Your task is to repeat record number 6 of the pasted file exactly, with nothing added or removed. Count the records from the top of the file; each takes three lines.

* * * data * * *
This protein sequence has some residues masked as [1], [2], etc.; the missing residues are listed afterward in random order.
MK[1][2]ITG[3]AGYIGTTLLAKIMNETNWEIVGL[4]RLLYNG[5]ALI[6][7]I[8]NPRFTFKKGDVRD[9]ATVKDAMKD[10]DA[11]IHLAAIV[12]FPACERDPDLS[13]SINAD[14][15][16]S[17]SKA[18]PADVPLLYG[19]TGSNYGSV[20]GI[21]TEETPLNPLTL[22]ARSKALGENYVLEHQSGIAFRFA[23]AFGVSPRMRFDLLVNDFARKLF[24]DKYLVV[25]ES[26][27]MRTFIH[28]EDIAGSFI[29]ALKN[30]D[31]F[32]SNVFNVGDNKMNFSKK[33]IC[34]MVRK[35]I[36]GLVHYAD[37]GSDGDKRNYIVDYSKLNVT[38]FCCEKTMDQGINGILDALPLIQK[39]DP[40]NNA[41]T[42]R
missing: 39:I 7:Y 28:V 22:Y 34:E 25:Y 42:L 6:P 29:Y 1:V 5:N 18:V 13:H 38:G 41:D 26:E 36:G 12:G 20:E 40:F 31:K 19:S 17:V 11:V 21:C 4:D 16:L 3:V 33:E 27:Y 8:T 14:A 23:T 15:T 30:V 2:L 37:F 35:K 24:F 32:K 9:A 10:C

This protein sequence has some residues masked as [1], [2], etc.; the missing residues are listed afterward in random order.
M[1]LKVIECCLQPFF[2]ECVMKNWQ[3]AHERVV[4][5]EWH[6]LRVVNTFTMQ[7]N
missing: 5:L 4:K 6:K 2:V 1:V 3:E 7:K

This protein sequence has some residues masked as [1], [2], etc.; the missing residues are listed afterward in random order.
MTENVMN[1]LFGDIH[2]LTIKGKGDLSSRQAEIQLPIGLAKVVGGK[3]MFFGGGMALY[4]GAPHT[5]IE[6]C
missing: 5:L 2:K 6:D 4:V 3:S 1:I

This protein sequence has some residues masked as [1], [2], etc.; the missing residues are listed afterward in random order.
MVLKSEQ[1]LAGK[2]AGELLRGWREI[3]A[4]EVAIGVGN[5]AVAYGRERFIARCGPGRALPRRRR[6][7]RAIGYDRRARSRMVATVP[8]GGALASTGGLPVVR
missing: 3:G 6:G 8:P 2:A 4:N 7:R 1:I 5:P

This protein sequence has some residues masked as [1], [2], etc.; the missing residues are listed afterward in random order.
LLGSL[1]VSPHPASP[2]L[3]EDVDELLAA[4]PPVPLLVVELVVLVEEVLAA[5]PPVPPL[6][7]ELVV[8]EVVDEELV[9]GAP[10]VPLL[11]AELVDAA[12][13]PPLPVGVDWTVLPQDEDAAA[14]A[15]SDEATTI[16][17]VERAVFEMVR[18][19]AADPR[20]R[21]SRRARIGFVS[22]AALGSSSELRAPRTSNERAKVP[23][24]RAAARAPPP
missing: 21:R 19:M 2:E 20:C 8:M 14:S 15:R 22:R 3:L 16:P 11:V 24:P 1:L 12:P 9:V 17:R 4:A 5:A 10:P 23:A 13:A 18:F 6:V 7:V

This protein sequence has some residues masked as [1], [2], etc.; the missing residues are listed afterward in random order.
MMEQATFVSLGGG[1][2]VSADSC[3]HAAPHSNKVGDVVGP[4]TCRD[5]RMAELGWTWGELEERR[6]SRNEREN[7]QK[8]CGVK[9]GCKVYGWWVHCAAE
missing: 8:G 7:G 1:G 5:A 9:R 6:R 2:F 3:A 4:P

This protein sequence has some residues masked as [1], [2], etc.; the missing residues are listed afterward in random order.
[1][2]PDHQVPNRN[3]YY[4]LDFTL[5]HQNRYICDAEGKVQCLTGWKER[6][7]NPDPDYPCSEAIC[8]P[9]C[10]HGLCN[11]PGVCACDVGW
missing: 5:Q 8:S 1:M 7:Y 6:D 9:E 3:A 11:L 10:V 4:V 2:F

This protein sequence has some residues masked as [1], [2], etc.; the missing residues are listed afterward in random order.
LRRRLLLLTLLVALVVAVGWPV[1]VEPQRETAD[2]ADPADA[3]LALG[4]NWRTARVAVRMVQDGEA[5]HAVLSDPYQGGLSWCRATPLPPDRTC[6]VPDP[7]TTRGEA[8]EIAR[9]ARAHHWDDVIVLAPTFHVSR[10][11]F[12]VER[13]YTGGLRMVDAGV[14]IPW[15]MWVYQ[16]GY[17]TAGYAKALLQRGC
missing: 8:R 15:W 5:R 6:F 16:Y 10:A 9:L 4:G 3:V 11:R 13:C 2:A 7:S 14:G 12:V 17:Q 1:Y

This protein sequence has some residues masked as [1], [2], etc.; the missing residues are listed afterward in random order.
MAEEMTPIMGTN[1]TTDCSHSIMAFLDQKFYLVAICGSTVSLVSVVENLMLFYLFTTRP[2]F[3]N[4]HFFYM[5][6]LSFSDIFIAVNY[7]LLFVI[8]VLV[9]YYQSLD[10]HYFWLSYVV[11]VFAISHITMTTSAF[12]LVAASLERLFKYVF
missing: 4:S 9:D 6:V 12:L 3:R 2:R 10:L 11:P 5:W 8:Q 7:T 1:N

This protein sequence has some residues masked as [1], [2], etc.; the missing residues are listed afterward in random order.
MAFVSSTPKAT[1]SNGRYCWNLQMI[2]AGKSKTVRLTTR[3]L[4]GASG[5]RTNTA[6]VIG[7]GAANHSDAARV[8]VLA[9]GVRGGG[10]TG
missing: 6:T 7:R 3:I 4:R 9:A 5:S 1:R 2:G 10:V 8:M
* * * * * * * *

This protein sequence has some residues masked as [1], [2], etc.; the missing residues are listed afterward in random order.
MMEQATFVSLGGG[1][2]VSADSC[3]HAAPHSNKVGDVVGP[4]TCRD[5]RMAELGWTWGELEERR[6]SRNEREN[7]QK[8]CGVK[9]GCKVYGWWVHCAAE
missing: 8:G 7:G 1:G 5:A 9:R 6:R 2:F 3:A 4:P